# Nonconducting spherical shell with uniform charge

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1. Sep 3, 2016

### ooohffff

1. The problem statement, all variables and given/known data
Suppose the nonconducting sphere of Example 22-4 has a spherical cavity of radius r1 centered at the sphere's center (see the figure). Assuming the charge Q is distributed uniformly in the "shell" (between r = r1 and r = r0), determine the electric field as a function of r for the following conditions.

r1 < r < r0

2. Relevant equations
Gauss's law

3. The attempt at a solution

I know the electric field is 0 in the inner cavity. The electric field outside of the shell is Q/(4pi*E0*r^2). How would I derive the equation for the electric field inside the shell? Charge per unit volume should be p=Q/(4/3*pi(r0-r1)^3) right?

Last edited: Sep 4, 2016
2. Sep 3, 2016

### SammyS

Staff Emeritus
That charge density is incorrect.

A3 - B3 ≠ (A - B)3 .

3. Sep 3, 2016

### ooohffff

Mmm yes, your'e right it should be Q/(4pi/3(r0^3-r1^3)). But where do you go from there?

Last edited: Sep 4, 2016
4. Sep 3, 2016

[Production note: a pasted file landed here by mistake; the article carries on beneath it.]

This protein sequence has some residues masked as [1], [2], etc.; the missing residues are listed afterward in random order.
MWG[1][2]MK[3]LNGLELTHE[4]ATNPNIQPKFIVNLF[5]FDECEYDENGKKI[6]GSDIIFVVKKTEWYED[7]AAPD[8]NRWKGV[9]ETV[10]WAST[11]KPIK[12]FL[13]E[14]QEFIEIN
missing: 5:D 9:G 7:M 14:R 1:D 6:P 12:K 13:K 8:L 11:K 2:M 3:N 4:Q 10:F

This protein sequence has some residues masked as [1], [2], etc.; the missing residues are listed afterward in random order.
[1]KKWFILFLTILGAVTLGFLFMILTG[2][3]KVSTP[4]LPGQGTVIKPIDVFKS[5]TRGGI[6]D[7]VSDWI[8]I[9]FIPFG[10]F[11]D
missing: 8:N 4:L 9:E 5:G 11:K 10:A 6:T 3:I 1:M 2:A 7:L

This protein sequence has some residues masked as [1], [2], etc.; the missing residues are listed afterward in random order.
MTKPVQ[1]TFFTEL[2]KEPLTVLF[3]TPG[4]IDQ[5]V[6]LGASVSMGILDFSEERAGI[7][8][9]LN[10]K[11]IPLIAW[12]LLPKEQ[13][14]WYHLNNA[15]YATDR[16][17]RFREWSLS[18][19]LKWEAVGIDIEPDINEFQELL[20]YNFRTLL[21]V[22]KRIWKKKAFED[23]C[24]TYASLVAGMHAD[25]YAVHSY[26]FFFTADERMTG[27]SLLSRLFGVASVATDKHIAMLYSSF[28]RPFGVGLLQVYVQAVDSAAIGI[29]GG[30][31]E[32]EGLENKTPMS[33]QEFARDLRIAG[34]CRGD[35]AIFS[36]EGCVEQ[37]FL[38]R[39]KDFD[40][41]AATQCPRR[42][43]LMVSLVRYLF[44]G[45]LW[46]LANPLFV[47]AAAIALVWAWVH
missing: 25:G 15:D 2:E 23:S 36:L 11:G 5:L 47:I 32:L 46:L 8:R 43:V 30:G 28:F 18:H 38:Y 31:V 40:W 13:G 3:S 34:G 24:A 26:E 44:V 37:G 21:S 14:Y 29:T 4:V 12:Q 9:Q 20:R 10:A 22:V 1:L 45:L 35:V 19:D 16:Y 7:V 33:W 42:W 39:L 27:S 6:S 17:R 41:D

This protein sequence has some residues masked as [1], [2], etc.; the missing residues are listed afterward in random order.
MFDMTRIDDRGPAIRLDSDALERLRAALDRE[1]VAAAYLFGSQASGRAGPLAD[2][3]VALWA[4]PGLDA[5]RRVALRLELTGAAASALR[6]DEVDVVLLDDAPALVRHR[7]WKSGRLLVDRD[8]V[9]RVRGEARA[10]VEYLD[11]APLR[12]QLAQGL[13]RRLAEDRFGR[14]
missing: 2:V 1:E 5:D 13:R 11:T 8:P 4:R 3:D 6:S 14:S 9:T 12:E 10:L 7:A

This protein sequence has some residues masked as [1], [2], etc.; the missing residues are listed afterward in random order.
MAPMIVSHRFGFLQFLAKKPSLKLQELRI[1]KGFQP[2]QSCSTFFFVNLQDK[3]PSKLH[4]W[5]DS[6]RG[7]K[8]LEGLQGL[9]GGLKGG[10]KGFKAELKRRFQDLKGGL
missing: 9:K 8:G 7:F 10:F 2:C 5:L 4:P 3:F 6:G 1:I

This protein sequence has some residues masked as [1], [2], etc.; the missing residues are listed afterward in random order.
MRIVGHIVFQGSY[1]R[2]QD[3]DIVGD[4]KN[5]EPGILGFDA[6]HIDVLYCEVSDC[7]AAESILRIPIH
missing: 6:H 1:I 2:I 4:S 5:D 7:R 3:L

### SammyS

Staff Emeritus
How much charge there interior to a sphere of radius, r, where r1 < r < r0 .

5. Sep 3, 2016

### ooohffff

Could you rephrase that and be more specific?

6. Sep 3, 2016

### ooohffff

Would it be the same as the electric field outside the sphere?

7. Sep 4, 2016

### SammyS

Staff Emeritus
No, electric charge is not equal to electric field.

You want to find what the electric field is interior to the "shell". That's where r1 < r < r0 .

You mention Gauss's Law.

8. Sep 4, 2016

### ooohffff

Right its

∫E⋅da=qenc0

So I keep getting E4πr^2=qenc0

so that would mean E would equal the same as the electric field as the outside of the sphere, which I know is wrong. What am I doing wrong?

9. Sep 4, 2016

### SammyS

Staff Emeritus
For r between r1 and r0, what do use for your Gaussian surface?

10. Sep 4, 2016

### ooohffff

Would it be r1^2 instead of r^2?

11. Sep 4, 2016

### SammyS

Staff Emeritus
No.

If you want to know the electric field at a distance r from the origin, use s sphere of radius r.

How much electric charge is enclosed within this sphere?

In the case of your problem the only charge inside this sphere resides in the spherical shell with inner radius r1 and outer radius r. Right ?

So, how much charge is that ?

Last edited: Sep 4, 2016
12. Sep 4, 2016

### ooohffff

So if charge density =

Q/ (4π/3 ( r03-r13)) = qenc/(4π/3 (r3-r13)).

Then,

Q(r3-r13) = qenc (r03-r13)

qenc = [Q(r3-r13)] / (r03-r13)

E4πr2 = Q(r3-r13)] / ε0(r03-r13)

E = Q(r3-r13)] / 4πr2ε0(r03-r13)

Last edited: Sep 4, 2016
13. Sep 4, 2016

### ooohffff

Can someone verify this?

14. Sep 4, 2016

### SammyS

Staff Emeritus
Patience.

That's the right idea. To be perfectly correct, the entire denominator should be enclosed in parentheses, else use some other grouping symbol.

15. Sep 4, 2016

### ooohffff

Haha, thank you SammyS!